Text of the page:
Eric Larson

Birthday:

09/03/1905

Place of birth:

Cleveland, Ohio, USA:

Biography:

Born to Peter and Nora Larson. In 1915 his family moved to Salt Lake City, where he became interested in journalism and also secretly took drawing lessons. In 1925, he entered the University of Utah, later moving to Los Angeles to look for a job in journalism and writing, unfortunately unsuccessfully. He then decided to rekindle his ambition to become an artist, and was offered a job at Walt Disney Productions in 1933, as an `in-betweener'. Later the same year, he married Gertrude Jannes (although sadly, the couple remained childless). Animator Hamilton Luske recognized Larson's talent and promoted him to assistant animator; Luske, who had joined the studio two years previously, later became his mentor. Further promotion followed, with Eric as animator on Walt Disney's first feature length cartoon, Snow White and the Seven Dwarfs (1937); along with future veteran animators Milt Kahl and James Algar, he animated the forest animals that followed Snow White throughout. In 1940, he was promoted to animation director for Pinocchio (1940), and in that film he created the kitten, Figaro, who became one of his favorite characters. In Fantasia (1940), he created the centaurs and the horses in the "Pastoral Symphony" segment of the musical feature.  By 1942, he had become a supervising animator for Bambi (1942) along with fellow workers Ollie Johnston, Frank Thomas, and Milt Kahl, with whom he had worked on Snow White. In Bambi, he created Friend Owl, and subsequently worked on birds for the next two assignments, creating the mad Aracuan Bird in The Three Caballeros (1944), and Sasha the Bird in Make Mine Music (1946). Larson also worked on Fun and Fancy Free, Song of the South, Melody Time, and So Dear to My Heart (1949). He later became part of the Animation Board, and Walt Disney appointed him as one of his Nine Old Men, who consisted of Les Clark, Woolie Reitherman, Eric Larson, Ward Kimball, Milt Kahl, Frank Thomas, Ollie Johnston, John Lounsbery and Marc Davis; all considered to be Walt's most trusted associates.  -From IMDB


Film Credits

The Making of Pinocchio: No Strings Attached (2009)
as Himself (archival footage)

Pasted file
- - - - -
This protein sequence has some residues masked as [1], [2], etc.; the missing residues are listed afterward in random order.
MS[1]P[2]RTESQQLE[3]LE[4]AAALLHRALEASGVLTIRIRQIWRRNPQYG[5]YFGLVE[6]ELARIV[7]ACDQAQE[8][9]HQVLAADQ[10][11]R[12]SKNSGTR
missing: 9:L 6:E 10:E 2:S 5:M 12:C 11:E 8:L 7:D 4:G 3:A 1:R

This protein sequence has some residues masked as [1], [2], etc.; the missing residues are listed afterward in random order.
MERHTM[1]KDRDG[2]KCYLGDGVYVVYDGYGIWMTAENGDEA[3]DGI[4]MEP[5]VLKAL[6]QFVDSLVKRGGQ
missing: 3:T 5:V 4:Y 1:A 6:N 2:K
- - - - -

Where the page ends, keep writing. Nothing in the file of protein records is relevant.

Production Credits

Net Games (2003)
Set Designer
The Many Adventures of Winnie the Pooh (1977)
Animation
The Aristocats (1970)
Animation
It's Tough to Be a Bird (1969)
Animation
Understanding Stresses and Strains (1968)
Animation
Mary Poppins (1964)
Animation
The Sword in the Stone (1963)
Animation
A Symposium on Popular Songs (1962)
Animation
One Hundred and One Dalmatians (1961)
Animation
Sleeping Beauty (1959)
Co-Director
Sleeping Beauty (1959)
Animation
Lady and the Tramp (1955)
Animation
Peter Pan (1953)
Animation
Lambert the Sheepish Lion (1952)
Animation
Alice in Wonderland (1951)
Animation
Cinderella (1950)
Animation Director
Melody Time (1948)
Animation
Little Toot (1948)
Animation
Once Upon a Wintertime (1948)
Animation
Song of the South (1946)
Animation
Peter and the Wolf (1946)
Animation
A Knight for a Day (1946)
Animation
African Diary (1945)
Animation
The Flying Gauchito (1945)
Animation
Tiger Trouble (1945)
Animation
The Three Caballeros (1944)
Animation
Bambi (1942)
Supervising Animator
Fantasia (1940)
Animation
Pinocchio (1940)
Animation
Pinocchio (1940)
Animation Director
The Hockey Champ (1939)
Animation
Farmyard Symphony (1938)
Animation
The Whalers (1938)
Animation
Snow White and the Seven Dwarfs (1937)
Animation
Three Little Wolves (1936)
Animation
Cock o' the Walk (1935)
Animation
On Ice (1935)
Animation
Who Killed Cock Robin? (1935)
Animation
Mickey's Service Station (1935)
Animation Production Assistant
The Tortoise and the Hare (1935)
Animation Production Assistant
Two-Gun Mickey (1934)
Animation
Two-Gun Mickey (1934)
Animation Production Assistant